PS: Check out encore presentations of this year’s New York Live Ideas festival devoted to “The Worlds of Oliver Sacks.” (Click on Videos and scroll sideways to see different events.) The festival included a number of new works of art inspired by Awakenings, as well as the world premiere of “A Kind of Alaska” in American Sign Language.
President Obama, marking National Mental Health Awareness Month, has called for an end to the shame and stigma attached to mental illness. As activist Elyn Saks puts it, “there is a tremendous need to implode the myths of mental illness, to put a face on it, to show people that a diagnosis does not have to lead to a painful and oblique life.”
The twenty-first century has brought major progress in developing new medications, pinpointing genetic factors, and especially in early identification of young people at risk. The outlook for someone with mental illness is better than it has ever been.
And, just as important, there is a renaissance in the area of community care, thanks to many highly dedicated doctors, social workers, and therapists. This is not a new idea: Gould Farm in Massachusetts celebrates its centennial this summer (that is their kitchen pictured below), and in the village of Geel, in Belgium, townspeople have fostered the mentally ill, taking them into their families for over seven centuries.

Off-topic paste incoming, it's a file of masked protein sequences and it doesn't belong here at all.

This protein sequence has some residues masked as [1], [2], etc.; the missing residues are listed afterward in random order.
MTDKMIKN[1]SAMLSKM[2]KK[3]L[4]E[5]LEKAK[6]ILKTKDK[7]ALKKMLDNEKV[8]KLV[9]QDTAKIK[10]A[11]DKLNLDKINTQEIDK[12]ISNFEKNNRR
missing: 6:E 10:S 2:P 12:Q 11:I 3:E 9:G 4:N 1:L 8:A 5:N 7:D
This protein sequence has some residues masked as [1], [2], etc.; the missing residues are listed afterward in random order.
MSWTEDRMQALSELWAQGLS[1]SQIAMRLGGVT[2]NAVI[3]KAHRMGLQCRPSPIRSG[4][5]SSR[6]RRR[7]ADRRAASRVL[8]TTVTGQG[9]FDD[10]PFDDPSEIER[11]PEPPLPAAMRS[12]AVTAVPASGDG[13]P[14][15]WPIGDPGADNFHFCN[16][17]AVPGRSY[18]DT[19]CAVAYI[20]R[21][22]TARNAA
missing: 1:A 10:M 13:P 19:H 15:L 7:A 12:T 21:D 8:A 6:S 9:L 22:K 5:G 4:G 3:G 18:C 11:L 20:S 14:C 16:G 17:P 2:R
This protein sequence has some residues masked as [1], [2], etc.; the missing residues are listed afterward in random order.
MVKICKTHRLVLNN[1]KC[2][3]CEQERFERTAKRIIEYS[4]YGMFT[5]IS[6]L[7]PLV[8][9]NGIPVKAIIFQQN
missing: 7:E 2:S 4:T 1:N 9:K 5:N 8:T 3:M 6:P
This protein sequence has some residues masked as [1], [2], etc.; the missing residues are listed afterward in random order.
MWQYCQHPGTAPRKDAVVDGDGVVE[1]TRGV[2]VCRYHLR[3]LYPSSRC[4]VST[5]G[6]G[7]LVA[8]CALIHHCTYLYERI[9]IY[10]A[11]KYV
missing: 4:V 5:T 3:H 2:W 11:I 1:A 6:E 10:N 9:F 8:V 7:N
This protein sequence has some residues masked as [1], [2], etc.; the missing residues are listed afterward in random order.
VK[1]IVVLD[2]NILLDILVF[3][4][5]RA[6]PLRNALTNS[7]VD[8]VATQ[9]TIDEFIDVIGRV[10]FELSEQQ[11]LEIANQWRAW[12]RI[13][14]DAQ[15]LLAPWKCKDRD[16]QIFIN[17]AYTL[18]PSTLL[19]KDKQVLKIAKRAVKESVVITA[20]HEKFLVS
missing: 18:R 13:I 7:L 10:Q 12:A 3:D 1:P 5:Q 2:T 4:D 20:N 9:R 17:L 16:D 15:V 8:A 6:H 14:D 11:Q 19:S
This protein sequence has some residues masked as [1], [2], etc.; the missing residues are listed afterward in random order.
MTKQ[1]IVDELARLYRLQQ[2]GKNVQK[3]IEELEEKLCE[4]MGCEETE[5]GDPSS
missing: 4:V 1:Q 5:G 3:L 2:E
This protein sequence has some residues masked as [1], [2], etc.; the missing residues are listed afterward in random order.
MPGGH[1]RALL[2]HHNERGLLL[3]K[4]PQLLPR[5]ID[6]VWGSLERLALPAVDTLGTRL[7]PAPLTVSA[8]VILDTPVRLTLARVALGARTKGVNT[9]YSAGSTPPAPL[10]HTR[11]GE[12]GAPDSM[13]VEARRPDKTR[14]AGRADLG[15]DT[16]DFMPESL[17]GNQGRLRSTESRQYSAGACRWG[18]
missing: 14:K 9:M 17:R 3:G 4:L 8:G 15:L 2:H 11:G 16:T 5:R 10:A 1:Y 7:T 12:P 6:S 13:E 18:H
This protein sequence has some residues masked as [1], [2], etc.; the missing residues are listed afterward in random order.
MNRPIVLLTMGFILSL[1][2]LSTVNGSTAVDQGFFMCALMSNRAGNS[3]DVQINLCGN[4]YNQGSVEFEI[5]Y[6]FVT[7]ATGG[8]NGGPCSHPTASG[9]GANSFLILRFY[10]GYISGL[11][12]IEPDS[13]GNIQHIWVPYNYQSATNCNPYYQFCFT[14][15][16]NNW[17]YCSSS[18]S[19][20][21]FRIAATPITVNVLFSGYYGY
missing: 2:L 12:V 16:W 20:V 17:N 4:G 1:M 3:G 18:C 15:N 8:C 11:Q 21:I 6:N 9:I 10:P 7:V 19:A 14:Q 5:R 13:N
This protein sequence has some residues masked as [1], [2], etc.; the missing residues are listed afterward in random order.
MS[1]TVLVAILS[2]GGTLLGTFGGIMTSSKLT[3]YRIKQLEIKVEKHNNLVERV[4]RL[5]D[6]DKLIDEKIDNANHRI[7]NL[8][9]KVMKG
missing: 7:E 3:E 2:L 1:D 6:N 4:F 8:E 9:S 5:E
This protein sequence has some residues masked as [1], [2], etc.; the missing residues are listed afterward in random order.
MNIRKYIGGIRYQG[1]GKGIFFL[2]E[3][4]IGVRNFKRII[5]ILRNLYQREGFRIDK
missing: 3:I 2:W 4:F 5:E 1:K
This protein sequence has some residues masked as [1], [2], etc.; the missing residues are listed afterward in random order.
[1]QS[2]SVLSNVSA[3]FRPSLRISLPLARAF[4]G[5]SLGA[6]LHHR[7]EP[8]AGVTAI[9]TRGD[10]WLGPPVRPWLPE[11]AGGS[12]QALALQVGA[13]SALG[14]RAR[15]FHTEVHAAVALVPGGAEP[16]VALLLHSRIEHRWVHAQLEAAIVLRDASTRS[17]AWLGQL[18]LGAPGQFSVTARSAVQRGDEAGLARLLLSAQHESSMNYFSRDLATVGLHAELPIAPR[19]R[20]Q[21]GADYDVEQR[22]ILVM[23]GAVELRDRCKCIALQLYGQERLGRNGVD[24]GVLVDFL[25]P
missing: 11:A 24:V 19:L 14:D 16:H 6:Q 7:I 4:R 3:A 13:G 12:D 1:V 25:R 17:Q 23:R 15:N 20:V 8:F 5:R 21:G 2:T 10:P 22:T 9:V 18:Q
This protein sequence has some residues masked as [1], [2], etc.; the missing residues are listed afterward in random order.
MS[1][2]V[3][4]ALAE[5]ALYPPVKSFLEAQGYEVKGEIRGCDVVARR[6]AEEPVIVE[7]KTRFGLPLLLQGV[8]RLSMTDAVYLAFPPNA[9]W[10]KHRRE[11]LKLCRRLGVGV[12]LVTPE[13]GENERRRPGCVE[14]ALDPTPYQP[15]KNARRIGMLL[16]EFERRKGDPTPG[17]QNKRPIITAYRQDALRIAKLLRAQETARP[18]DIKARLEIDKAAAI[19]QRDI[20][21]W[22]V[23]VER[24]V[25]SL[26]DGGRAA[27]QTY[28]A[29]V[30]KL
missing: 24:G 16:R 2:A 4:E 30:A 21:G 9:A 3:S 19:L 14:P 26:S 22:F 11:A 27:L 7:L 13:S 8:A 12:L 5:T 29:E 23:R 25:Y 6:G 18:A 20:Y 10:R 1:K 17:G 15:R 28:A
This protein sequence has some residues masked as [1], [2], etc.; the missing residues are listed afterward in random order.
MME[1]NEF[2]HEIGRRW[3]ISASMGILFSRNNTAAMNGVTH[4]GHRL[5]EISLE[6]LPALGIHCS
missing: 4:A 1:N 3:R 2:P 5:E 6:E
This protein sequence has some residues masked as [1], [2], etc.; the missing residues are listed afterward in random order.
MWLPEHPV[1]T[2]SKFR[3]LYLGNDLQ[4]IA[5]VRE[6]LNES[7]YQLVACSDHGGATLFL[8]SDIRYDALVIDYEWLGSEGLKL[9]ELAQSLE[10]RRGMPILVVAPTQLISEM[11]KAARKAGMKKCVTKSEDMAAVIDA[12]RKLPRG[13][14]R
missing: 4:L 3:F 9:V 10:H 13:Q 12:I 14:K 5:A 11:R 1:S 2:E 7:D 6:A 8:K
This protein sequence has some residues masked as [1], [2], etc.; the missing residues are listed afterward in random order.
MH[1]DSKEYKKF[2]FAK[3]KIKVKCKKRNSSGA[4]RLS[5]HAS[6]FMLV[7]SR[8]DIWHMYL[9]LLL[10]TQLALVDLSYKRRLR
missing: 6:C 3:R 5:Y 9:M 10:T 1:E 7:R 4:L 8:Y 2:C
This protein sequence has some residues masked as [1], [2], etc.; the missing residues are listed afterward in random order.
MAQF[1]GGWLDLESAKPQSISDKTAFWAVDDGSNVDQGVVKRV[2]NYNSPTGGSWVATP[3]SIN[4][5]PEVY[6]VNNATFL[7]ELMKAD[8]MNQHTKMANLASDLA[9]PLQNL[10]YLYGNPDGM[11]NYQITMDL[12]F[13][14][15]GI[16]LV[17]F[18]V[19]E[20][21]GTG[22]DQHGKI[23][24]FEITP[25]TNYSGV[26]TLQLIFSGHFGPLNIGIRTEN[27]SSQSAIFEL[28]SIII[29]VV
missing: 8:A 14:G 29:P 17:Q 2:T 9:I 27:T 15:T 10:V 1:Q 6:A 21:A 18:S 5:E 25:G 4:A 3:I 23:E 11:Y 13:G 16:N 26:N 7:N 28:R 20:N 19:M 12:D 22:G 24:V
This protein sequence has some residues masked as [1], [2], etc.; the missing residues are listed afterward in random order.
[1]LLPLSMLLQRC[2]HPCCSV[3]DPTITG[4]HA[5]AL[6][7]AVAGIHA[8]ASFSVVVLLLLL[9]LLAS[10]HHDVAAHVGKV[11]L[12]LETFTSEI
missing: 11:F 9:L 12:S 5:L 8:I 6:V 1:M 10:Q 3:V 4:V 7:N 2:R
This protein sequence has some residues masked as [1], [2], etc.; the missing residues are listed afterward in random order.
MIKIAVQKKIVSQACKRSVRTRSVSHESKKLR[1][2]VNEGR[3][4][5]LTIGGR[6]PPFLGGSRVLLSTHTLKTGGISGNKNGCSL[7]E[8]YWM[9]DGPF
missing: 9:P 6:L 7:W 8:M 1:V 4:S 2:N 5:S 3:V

Community care models like those pioneered by Fountain House in New York City or CooperRiis in Asheville, North Carolina (pictured at the top are Lisbeth Riis and Don Cooper, founders), are being replicated in many places. All aspire to treat every patient with human respect and dignity, giving them a role and a web of relationships, providing hope and healing as well as the latest medications and therapies.
Every one of us knows someone touched by mental illness–please consider volunteering your time or money to help. For more information on community care, please visit the American Residential Treatment Association website.
April 3 is our good friend Jane Goodall’s birthday—happy gold (79) birthday to you, Jane! If you are interested in hearing Jane Goodall speak, please visit her website. Also this month there are lots of opportunities coming up to hear Dr. Sacks speak:–Wednesday, April 3, at 6 pm EDT, you can tune into a live-streamed interview with Dr. Sacks about hallucinations and his life as a physician-writer. Dr. Danielle Ofri will interview Dr. Sacks for the NYU Humanistic Medicine colloquium at NYU School of Medicine, and you can watch it here.